Release Date: Nov 13, 2012
Record label: Counter Records
Genre(s): Pop/Rock, Alternative/Indie Rock, Indie Rock
Jonathan Levi is a man of multiple personas. Some might recognize him as the live (and occasional studio) bassist for Ladytron, while others might recall his days in instrumental weirdos Super Numeri. Yet his solo work under the name Pop Levi could not be further removed from Ladytron's austere electro, or from most strains of music as it has traditionally been classified over the decades, for that matter.
Pop Levi – Jonathan Levi, to the taxman – says his latest album was “recorded by a different version of me in another dimension”. It’s a dimension in which 30-something men from the Midlands can legitimately pretend to be Prince, curl out fat, glam rock riffs and sing in tight-trousered tones about motorbikes. It’s a dimension in which Babylon Zoo had a long and fulfilling career after ‘Spaceman’, and everyone applauded MGMT’s direction-change on ‘Congratulations’.
After spending some time in Ladytron and a handful of other bands, Pop Levi emerged back in 2004 as a glam rock version of Prince at his funkiest and eventually released his very entertaining debut, The Return to Form Black Magick Party. But since then, he's been in a bit of rut that even led to his third album never seeing the light of day. Third album proper Medicine does a little to reverse that trend, although not enough.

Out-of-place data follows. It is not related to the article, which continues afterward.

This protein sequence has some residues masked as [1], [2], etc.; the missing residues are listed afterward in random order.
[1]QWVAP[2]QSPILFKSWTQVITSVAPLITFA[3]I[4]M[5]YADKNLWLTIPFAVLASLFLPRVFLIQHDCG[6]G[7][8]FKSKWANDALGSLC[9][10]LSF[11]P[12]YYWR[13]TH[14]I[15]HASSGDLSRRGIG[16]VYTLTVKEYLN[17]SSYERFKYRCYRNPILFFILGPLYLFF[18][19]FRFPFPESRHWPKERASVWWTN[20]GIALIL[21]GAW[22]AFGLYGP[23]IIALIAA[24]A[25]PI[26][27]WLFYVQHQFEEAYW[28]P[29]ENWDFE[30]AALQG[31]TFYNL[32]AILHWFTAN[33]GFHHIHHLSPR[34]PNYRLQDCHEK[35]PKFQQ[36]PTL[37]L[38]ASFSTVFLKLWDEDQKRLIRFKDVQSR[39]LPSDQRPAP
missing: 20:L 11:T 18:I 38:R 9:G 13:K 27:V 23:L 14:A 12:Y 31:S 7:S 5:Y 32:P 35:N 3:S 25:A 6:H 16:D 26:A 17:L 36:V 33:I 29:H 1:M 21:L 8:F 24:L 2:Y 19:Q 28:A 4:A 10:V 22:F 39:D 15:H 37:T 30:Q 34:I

Pop Levi is, according to himself, not of this earth or at least not of this dimension. In the press release for the Liverpool multi-instrumentalist’s third LP, Medicine, he explains that his latest effort was “recorded by a different version of me in another dimension, then transmitted to this version of me during prolonged isolation tank sessions.” I’ll stop here for a moment to give you a chance roll your eyes – ready to continue? Okay. The album delves into glam rock, electro funk, and the self-labeled “future rock,” a genre label that means exactly nothing, and winds up sounding like that annoying kid at the party who hijacks the turntables to show off his severely lacking DJ skills.
As befitting someone as magnificently named as Pop Levi, Mr Levi is a star of truly singular quality. The retro pop Levi makes is framed through a distinctly beguiling and at times baffling prism. Levi has been something of a cult figure for over a decade now going back to the time he spent playing bass with Ladytron and his work with instrumental avant-garde group Super Numeri.
Pop Levi’s previous album, Never Never Love, found the L.A. transplant expanding the glammy T. Rex-inspired rock & roll of his debut album into something much more funky and Prince-inspired. Medicine cuts a lot of the stuttering beats and near-hip-hop swagger in favor of something much more focused with a classic rock strut.